Gloriously evil: The Top 10 British villains in Hollywood history

Everyone knows Brits make the best on-screen super-villains - Jonathan Self picks out his favourites.

‘When Hollywood wants someone to play the bad guy, it casts a Brit,’ said the great film critic Barry Norman.

And while not all Hollywood baddies are British, a disproportionately high percentage of them are. From Christopher Lee in Horror of Dracula to Alan Rickman in Die Hard and from Angela Lansbury in The Manchurian Candidate to Ian Holm in Alien, the majority of wrong ’uns speak with an English accent.

Here’s our pick of the best.

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Anthony Hopkins in The Silence of the Lambs

Hannibal Lecter had already been chillingly played by another British actor, Brian Cox, in Manhunter, but it was Hopkins who’s best remembered in the role and who took home an Oscar. His unblinking portrayal was voted as best villain of all time by the American Film Institute.


Jeremy Irons in The Lion King

No one does infamy quite like Mr Irons. He’s played one of the Borgias, Henry IV, Claus von Bulow, deranged twin surgeons and many other anti-heroes. However, his greatest claim to wickedness may well be as the voice of Scar in Disney’s take on Hamlet.

James Mason in North by Northwest

One of Hollywood’s biggest stars, he played the cruel, ruthless Phillip Vandamm in Hitchcock’s masterpiece. Leonard: ‘You’re not taking her on the plane with you?’ Vandamm: ‘Of course, I am… This matter is best disposed of from a great height, over water’.

Judith Anderson in Rebecca

True, Anderson was actually Australian, but she plays the mean-minded, vindictive Mrs Danvers in Hitchcock’s Gothic drama Rebecca with a perfect English accent. It’s worth noting that few British movie villains are ever Irish, Scottish or Welsh, although Robert Carlyle comes to mind.

G25W9E Rebecca 1947 Real Alfred Hitchcock Judith Anderson Joan Fontaine. Collection Christophel / RnB © Selznick International Pictures

Terry-Thomas in School for Scoundrels

Terry-Thomas played one role repeatedly and played it well, that of the weak, philandering, swindling, upper-class bounder – the archetypal cad, in fact.


Peter Cushing, Ian McDiarmid and Christopher Lee in the original ‘Star Wars’ saga

George Lucas turned to some of our finest classically trained actors to bring a touch of gravitas to his swashbuckling space saga. Balancing Alec Guinness’s noble Obi-Wan Kenobi is an array of villains harnessing the Dark Side in beautifully delivered RP — and, in Cushing’s case, unseen carpet slippers.

Alan Rickman in Robin Hood: Prince of Thieves

Adopting a crisp German accent, he made an impact on Hollywood as the mastermind thief foiled by Bruce Willis in Die Hard (in Die Hard: With a Vengeance, Gruber’s brother is improbably played by Jeremy Irons). However, he kicked it up a manic notch here, effortlessly stealing the film from Kevin Costner with ad-libbed lines such as ‘Cancel the kitchen scraps for lepers and orphans, no more merciful beheadings, and call off Christmas’.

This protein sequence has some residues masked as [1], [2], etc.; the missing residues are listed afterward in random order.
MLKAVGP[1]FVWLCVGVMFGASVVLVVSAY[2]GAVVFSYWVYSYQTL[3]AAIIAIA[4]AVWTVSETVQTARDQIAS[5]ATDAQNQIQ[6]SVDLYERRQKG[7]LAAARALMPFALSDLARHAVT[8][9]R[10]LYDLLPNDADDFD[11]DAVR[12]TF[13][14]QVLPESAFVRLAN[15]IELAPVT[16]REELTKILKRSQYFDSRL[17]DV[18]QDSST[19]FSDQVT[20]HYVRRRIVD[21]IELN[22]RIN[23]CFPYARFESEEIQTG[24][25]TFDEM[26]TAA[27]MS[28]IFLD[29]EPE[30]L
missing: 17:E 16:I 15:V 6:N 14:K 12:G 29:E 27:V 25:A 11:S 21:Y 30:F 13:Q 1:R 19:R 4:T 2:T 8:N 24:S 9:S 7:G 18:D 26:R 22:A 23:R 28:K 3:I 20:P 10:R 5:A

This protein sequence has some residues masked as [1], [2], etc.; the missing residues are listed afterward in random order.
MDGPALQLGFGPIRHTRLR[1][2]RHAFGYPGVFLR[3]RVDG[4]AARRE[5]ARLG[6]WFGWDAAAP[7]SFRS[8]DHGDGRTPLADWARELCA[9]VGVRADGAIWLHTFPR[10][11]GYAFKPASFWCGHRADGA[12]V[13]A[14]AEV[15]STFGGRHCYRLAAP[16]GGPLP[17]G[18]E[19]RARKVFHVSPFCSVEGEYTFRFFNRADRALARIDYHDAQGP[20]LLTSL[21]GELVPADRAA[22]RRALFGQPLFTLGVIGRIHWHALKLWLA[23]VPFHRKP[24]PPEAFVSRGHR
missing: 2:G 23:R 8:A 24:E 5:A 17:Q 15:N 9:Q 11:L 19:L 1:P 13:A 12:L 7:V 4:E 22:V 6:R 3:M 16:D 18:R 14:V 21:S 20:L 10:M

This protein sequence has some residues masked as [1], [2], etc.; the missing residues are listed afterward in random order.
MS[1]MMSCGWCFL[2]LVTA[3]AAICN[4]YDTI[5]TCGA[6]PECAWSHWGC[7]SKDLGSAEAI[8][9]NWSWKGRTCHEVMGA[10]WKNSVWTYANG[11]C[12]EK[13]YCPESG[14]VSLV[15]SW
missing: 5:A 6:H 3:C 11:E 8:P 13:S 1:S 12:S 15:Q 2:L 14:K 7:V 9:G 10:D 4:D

Christopher Lee in Dracula

In the series of Hammer Horror films inspired by Bram Stoker’s novel, Lee may not have had any lines initially and his appearances as the Count are brief, but his presence and sex appeal are undeniable. Over a long career, he’s played most of the great villains, from monsters to wizards.

George Sanders in The Jungle Book

Sanders languidly voices the heartless tiger Shere Khan in Disney’s 1967 animated version of The Jungle Book with spine-chilling skill. Idris Elba gave the role bite in the 2016 remake.

Donald Pleasence in You Only Live Twice

Christmas wouldn’t be Christmas without a Bond film. And a Bond film wouldn’t be a Bond film without a wannabe world dictator. In the case of You Only Live Twice, he’s played by a deeply menacing and fabulously scarred Donald Pleasence. Among the baddies menacing 007 have been Christopher Lee, Charles Gray, Jonathan Pryce, Steven Berkoff, Sean Bean, Robert Carlyle, Julian Glover and Toby Stephens.

Dishonourable mentions

  • Malcolm McDowell in A Clockwork Orange
  • Ralph Fiennes in Schindler’s List and the ‘Harry Potter’ series
  • Sir Laurence Olivier in Marathon Man
  • Angela Lansbury in The Manchurian Candidate
  • Christian Bale in American Psycho
  • Ian McKellen in Apt Pupil
  • Robert Carlyle in Trainspotting
  • Jude Law and Daniel Craig in The Road to Perdition
  • Tom Hiddleston in Thor

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Jonathan Self